Another Member asked about the mechanisms put in place to deal with false claims, and how successful such initiatives were. He said the mobile lodgement centres were highly appreciated, but he wanted to know when they were going to be increased to reach all corners of South Africa. He asked if there were any cases of litigation against the Commission, and whether litigation impacted on its work. He asked what happened if somebody claimed the land before December 1998, and in 2014 somebody else claimed the same piece of land.
Ms Gobodo replied that claims lodged before the 1998 cut-off date were being prioritised. An additional 110 posts had been advertised, but the number may increase if needed. Following the amendment of the Act by Parliament, the Commission had prepared itself as much as it could for the lodgement of claims. It could not prepare for additional posts because there was uncertainty on when Parliament was going to amend the Act. The Commission had then moved quickly, especially with the communication campaign and drafting of a new budget after the amendment.
She said the restitution was for people dispossessed of their land, and the amendment of the Act was to serve those who did not have the opportunity to lodge their claims before the 1998 cut-off date. While the aim of the Commission was to restore the right to land, it did not have money should a person come and lodge a claim that he/she was disposed, say, in 1800 as the amendment Act catered only for those disposed after 1910. The media campaign was started after the amendment of the Act. This was being done through various mediums that included community initiatives and radio stations. Most of their campaigns were in rural areas that had few alternative sources of information.
It was the priority of the CRLR to clear claims lodged before 1998, but the new claims will not be processed the old way, as the Commission has embraced information technology (IT) as part of the changed management approach. However, the old system would be retained, but enhanced through the use of IT, resulting in the electronic lodging of claims and better project management to be able to monitor progress in the processing of claims.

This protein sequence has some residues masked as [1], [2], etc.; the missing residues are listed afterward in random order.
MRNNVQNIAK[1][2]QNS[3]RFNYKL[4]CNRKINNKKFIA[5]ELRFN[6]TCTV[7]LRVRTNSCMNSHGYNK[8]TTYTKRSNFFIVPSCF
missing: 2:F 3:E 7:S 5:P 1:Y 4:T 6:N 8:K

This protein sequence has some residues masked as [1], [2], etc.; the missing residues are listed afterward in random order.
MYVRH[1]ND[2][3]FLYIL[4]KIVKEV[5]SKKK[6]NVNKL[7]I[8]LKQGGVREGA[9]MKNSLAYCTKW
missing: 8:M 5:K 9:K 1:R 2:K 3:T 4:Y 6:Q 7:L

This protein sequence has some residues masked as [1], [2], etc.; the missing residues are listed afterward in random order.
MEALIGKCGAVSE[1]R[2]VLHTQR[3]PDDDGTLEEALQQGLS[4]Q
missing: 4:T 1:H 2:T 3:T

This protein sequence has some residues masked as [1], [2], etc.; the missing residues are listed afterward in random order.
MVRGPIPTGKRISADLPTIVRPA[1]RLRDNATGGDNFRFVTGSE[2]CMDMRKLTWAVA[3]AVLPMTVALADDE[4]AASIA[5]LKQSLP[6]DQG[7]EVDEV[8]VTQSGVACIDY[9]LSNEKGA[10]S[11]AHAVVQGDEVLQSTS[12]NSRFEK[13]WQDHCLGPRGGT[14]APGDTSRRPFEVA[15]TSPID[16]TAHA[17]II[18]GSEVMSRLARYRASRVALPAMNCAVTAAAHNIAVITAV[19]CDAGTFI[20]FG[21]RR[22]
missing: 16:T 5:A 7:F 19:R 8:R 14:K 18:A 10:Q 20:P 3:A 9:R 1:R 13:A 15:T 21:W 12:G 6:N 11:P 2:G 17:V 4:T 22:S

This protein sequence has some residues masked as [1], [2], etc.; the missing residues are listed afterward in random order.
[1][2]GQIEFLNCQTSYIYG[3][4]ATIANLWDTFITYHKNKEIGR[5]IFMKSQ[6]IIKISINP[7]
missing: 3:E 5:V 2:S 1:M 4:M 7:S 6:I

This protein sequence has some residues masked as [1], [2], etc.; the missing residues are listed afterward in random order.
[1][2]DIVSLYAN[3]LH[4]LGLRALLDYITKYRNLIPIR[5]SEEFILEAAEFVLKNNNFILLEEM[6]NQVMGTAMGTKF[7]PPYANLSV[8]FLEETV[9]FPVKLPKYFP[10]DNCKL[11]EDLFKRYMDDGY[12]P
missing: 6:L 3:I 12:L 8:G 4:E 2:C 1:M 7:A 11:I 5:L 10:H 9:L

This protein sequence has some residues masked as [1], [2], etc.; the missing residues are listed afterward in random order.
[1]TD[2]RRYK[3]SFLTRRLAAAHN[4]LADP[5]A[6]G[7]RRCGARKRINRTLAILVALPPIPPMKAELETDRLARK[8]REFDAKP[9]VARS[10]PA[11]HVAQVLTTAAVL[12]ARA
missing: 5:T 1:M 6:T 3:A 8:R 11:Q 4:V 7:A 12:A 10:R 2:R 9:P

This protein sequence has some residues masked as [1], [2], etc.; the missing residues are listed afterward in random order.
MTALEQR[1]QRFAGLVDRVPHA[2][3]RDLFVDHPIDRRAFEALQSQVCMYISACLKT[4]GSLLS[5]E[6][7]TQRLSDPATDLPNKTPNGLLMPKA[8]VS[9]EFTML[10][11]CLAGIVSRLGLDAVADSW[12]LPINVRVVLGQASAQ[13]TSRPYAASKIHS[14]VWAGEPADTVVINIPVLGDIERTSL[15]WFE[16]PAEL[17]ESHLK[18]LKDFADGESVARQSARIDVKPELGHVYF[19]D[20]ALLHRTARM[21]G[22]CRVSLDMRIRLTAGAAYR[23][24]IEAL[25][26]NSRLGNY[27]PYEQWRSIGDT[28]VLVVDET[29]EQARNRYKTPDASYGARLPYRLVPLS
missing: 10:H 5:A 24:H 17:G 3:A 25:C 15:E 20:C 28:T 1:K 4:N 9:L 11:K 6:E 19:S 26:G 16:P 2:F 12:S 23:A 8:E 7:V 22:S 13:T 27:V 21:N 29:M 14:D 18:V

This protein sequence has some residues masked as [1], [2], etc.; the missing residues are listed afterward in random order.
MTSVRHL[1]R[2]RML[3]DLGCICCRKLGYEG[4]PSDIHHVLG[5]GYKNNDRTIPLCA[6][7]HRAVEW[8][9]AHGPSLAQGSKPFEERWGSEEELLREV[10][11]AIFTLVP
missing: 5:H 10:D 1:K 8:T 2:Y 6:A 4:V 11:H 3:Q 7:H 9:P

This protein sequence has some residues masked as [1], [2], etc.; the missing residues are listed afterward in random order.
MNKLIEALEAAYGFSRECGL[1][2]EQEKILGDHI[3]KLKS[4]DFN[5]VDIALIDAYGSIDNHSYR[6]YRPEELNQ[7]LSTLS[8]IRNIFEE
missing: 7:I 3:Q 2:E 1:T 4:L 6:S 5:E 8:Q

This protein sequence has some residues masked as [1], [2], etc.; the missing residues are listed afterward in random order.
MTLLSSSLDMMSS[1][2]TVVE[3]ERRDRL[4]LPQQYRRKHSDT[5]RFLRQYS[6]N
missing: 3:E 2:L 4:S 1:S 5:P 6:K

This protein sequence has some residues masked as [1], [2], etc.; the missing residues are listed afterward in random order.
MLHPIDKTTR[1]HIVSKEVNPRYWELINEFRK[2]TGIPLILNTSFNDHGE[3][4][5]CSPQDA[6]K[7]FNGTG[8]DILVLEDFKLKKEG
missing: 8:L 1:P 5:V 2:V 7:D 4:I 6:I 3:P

A claim can be a community claim and a community can claim more than one farm. The problem very often was that the Act requires negotiation with every partner involved. However, the community may not agree on a payment plan, or some may not come when expected, others will refuse to negotiate and some will want their land back. The claims that will be processed will be in compliance with the Restitution Act and there was no discrimination on who can lodge a claim, as long as each individual complies with the Act.
The CRLR had ten mobile sites and 14 restitution centres. It will be assessing the implementation of its communication, especially in rural areas. The research done after a claim has been lodged shapes the direction it takes. If there were overlapping rights the matter is taken to court for adjudication.